Maybe We Need an ROA

Maybe we do need an organization to defend all of the Bill of Rights, and to defend traditional republican (small r) values. If so, I eagerly await Gun Owners of America to change its name to Republicans of America. It would be a more accurate description if this post at Red State is to be taken seriously:

While I don’t know enough about the Gun Owners of America yet, it is interesting to note that (contrary to the more liberal-leaning NRA) the GOA has given Tim Walz a “D” rating.  Perhaps the GOA is looking at the other nine Amendments to the Constitution and realizes that a politician who is good on one Amendment, but despises freedom in so many other ways, isn’t all that he portrays himself to be?

That’s great for GOA. But I have to wonder why this doesn’t look like a record of support on our issue. If GOA wants to become a generic freedom organization, I think that’s great, but they should give up all pretense of being a gun rights group if they want to go there.

8 thoughts on “Maybe We Need an ROA”

  1. Wow! A blog post bashing GOA from an admitted NRA fanboi!

    Didn’t see that one coming.

    You must have missed the memo: Yes, the Second is the most important Amendment, mainly as a guarantor of the others. They’re ALL important, and disregarding any of them in favor of one or two is bad for us. All of us, gunnies or not.

  2. Hey, if they wanted to become a generic liberty group, I’d accept them as that. Just not as a gun right group that makes a name attacking other gun rights groups while undermining the 2A by throwing those that support it under the bus.

  3. The GAO website pretty clearly tracks the votes that Rep Walz was held accountable for, what the vote was for, and what constituted a pro-gun vote.

    Looked to me like he voted with gun owners once out of ten votes (at least, as GAO scored it).

  4. So they do, but I had to dig to find it.

    He voted to lift the ban on carry in national park. Obamacare has exactly nothing to do about guns, and DISCLOSE will have almost no effect on gun rights considering the largest group is exempted, and GOA’s independent expenditures amount to nearly nothing, and GOA is the only gun rights group that would conceivably have been affected by it at all.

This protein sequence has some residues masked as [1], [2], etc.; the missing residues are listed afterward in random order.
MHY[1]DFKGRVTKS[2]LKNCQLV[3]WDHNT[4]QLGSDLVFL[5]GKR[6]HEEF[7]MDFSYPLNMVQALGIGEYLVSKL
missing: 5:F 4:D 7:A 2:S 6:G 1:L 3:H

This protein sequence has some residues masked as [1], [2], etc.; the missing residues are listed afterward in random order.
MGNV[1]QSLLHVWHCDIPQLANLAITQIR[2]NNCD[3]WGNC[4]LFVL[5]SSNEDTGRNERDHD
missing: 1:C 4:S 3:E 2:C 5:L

So what you’re saying is it’s fine for GOA to grade on irrelevant votes, and throw all the pro-gun Democrats under the bus over a bill that has a 7480 dollar effect on gun rights independent expenditures?

    Note the percentage GOA has donated to Democrats this year too? Doesn’t that seem a little suspicious? Not even Dan Boren warrants a few bucks?

  5. I should note I could go down the list and get a list of GOA A rated politicians who voted against the Credit Card Bill, and thus National Park Carry…. let’s see:

    Tom McClintock
    Paul Broun
    Michelle Bachman
    Ron Paul

    Just to name a few. Granted, these guys are actually pro-gun, and they had other reasons to voting against the bill, but you can see how GOA loses credibility on these things by counting it for people of one party, but not for another.

  6. So it looks like what GOA is counting as votes against the National Park Carry are motions to recommit, which basically sends a bill back to committee, but doesn’t kill it. It’s a procedural maneuver meant to delay a bill. In other words, it’s about as relevant as the fact that Tom McClintock voted against the eventual bill that contained the National Park Carry language.

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